$\displaystyle\int \left[ \nabla \times \dfrac {M(r')}{r} \right] d\tau =\oint \dfrac{1}{r} \left[ M(r')×da' \right]$

I came across this integral from the David Griffiths introduction to electrodynamics, page no 278 ,fourth edition . But I really don't understand the procedure they came up with. It would be a great help if someone explains it step by step.

  • $\begingroup$ I would like a little more context here. For instance, what is $M$, and what are $r$ and $r'$? Are these integrals over curves, surfaces or volumes? Is the ambient space 2 or 3 dimensional? Without this kind of information, that equation could mean anything. $\endgroup$ – Arthur Apr 1 at 10:05
  • $\begingroup$ well here M means magnetic dipole moment, r' is unit vector and r is distance $\endgroup$ – F.sharmin Apr 1 at 10:07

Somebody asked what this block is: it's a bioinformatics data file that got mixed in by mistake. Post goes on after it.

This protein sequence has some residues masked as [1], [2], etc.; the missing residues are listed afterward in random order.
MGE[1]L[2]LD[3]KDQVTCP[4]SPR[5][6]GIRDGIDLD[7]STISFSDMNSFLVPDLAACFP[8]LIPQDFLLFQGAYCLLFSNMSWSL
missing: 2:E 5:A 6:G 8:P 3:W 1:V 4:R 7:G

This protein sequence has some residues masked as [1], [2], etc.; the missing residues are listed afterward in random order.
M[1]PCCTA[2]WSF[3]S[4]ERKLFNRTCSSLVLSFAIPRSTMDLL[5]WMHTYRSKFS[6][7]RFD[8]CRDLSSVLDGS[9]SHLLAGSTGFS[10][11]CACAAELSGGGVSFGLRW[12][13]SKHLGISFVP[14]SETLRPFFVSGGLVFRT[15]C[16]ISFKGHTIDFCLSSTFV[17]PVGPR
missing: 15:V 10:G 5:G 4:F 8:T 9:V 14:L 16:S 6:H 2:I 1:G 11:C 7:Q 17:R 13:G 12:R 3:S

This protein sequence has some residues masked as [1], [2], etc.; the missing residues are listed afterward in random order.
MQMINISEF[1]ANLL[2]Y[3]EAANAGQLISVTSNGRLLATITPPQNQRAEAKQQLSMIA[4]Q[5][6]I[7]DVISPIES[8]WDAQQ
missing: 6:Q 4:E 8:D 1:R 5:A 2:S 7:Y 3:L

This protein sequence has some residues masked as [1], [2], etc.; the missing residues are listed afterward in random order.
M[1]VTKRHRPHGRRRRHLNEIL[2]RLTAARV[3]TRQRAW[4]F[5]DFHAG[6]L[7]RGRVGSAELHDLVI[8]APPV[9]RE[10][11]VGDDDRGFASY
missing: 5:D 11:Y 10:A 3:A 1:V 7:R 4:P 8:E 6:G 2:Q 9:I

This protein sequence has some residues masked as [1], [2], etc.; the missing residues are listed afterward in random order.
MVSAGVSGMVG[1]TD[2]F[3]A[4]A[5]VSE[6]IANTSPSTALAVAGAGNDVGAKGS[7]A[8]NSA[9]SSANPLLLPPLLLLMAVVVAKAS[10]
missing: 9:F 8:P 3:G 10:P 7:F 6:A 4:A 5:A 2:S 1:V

• $\begingroup$ at first it was volume integral then they converted to surface integral. I just dont understand the conversion procedure. $\endgroup$ – F.sharmin Apr 1 at 10:10
  • $\begingroup$ There are many theorems (with names like Gauss, Green and Stokes connected to them) that link some integral over a volume to a related integral over the surface of that volume, and they are all in some shape or form a version of the fundamental theorem of calculus. I think for you, this one is a pretty good fit. $\endgroup$ – Arthur Apr 1 at 10:18
  • $\begingroup$ thank you! Really appreciate it. $\endgroup$ – F.sharmin Apr 3 at 13:56

Your Answer

By clicking “Post Your Answer”, you agree to our terms of service, privacy policy and cookie policy

Browse other questions tagged or ask your own question.